Prof Darren Wilkinson Professor of Stochastic Modelling
School of Mathematics & Statistics
Newcastle University

Rejection sampling

This week we will look at simulating random variables via rejection sampling. First read carefully through the following two examples, trying them out as you go along, then tackle the exercises below.


Write a vectorised R function for beta variate generation.
Write a wrapper so that it generates approximately the number you ask for.
3. (for postgrads)
See if you can modify the wrapper so that it always gives exactly the number you ask for.
4. (for keen undergrads and all postgrads)
For the Normal model with unknown mean and variance, use rejection sampling to simulate from the posterior based on candidates from the prior (Bayes theorem via the rejection method). Note that you will need to know the maximum likelihood estimators for the normal unknown mean and variance model in order to do this!
5. (for postgrads)
See if you can write some C code for Bayes theorem via the rejection method.

Project 1

Use the information in your lecture notes on the envelope method to generate t random variates with given degrees of freedom. Verify that the scaled Cauchy density with density proportional to 1/(4+x^2) forms an envelope for the t density if both are scaled to have a maximum of 1 at zero. You should investigate this with some overlay plots in Maple. The following commands carry out the verification for 2 degrees of freedom. You should also check the general case analytically.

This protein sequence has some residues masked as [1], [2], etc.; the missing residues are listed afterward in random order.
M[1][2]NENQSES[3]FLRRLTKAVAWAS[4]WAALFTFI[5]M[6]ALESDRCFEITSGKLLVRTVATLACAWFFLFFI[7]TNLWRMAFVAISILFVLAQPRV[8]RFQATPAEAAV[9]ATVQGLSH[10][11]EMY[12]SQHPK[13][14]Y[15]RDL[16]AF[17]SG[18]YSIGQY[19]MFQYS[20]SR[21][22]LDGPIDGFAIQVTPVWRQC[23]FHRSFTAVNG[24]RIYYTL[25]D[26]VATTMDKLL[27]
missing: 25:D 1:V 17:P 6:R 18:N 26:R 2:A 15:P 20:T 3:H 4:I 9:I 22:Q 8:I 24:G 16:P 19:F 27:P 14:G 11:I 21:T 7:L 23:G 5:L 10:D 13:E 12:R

The t density is proportional to (1+(x^2)/v)^(-(v+1)/2), where v is the degrees of freedom. Include overlay plots demonstrating that the envelope works for a range of degrees of freedom. You may wish to demonstrate theoretically that the envelope is valid. Assuming that the envelope is valid, describe how the rejection algorithm is implemented. Implement the algorithm in R (for general v), and compare a histogram of roughly 20000 simulated values for v=2 with the actual density - the R commands lines and dt may be useful here. Include your actual R functions in your report. What is your empirical acceptance probability for the v=2 case? Also work out the theoretical acceptance probability for this scheme (you may wish to use Maple to help with the integrals), and make sure your empirical value is very close to this.

Your report should be coherent - not just a list of answers. It should be 5-10 sides of A4, including all plots, tables and code, and produced in Word or LaTeX. The submission deadline is the end of week 11, but bear in mind that you will get another project in two weeks time.

Darren J Wilkinson Book: Stochastic Modelling for
	      Systems Biology